Thousands of people braved the Spanish rain to protest in the Galician city of Santiago de Compostela on Thursday (3 March) over the regional government’s alleged betrayal of its all-important fishing industry.
Seafarers, fishermen and shellfish gatherers from the region’s coastal areas journeyed inland and gathered in the historic city centre to demonstrate against the draft Aquaculture Law which threatens to “paralyse” their industry.
Banners declaring that the sea is not for sale were held aloft by the crowds, joined in their protests by environmentalists, unions and opposing political groups.
The masses demanded a change of course from policies that they allege are taking them towards “certain death”.
Spain’s Minister for Agriculture, Isabel García Tejerina, called for unused fishing quotas to be “redistributed” to other countries, during a Council of Ministers meeting on Monday (15 February).
The Spanish fishing industry employs roughly 41,500 people and 50% of all vessels originate from Galicia, meaning the autonomous region is hugely reliant on the sector.
The regional government’s draft law has raised concerns that environmental impact assessments will be scrapped, protected areas will be exploited and foreign species will be introduced. Adverse effects on water quality and increased pollution have also been highlighted.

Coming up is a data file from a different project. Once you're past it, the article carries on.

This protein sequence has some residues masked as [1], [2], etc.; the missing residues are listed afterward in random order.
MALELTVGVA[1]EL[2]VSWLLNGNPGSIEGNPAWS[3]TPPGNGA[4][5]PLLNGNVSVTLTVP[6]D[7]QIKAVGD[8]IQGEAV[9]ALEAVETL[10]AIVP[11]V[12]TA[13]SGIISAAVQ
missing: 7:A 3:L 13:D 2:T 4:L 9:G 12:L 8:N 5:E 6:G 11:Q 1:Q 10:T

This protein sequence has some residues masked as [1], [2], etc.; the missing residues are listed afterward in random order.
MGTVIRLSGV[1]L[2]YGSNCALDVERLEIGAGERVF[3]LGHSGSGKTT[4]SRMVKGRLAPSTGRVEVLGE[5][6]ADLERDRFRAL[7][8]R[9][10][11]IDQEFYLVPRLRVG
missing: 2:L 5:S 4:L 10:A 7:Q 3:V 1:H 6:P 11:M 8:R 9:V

Secretary General of the Socialist Party of Galicia (PSdeG) José Ramón Gómez Besteiro insisted that no negative decisions have been taken in regard to the industry, although this did little to ease the concerns of people who rely so heavily on the sector.
In the main square, dominated by the cathedral that is the final destination of the Camino de Santiago pilgrimage, the crowds gathered outside the City Hall and expressed their outrage at the inaction of the regional government, Madrid and the EU, accusing the powers-that-be of “not defending us in the way we deserve”.
The protesters called for a change in the “obsolete” system of Total Allowable Catches (TAC) and quotas that only “enrich a minority”, as well as increased promotion of traditional fishing techniques and tangible support and benefits for the region’s shellfishermen.
After years of setbacks, trawler fishing at depths of over 800 metres may finally be banned by the EU. Our partner Journal de l’Environnement reports.
Resources to advance the scientific understanding of phenomena such as red tide, a sporadic blooming of algae that has a negative impact on sealife, were also called for, as well as more funding to promote the recognition of Galician products.
These measures would create “more jobs and wealth” for Galicia. The demonstration’s organisers said that “the sea is our future. Santiago isn’t on the sea, so the sea had to come to it” and Juan Manuel Fajardo, of the Galician Left Alternative (AGE), warned that “without the sea, Galicia cannot exist”.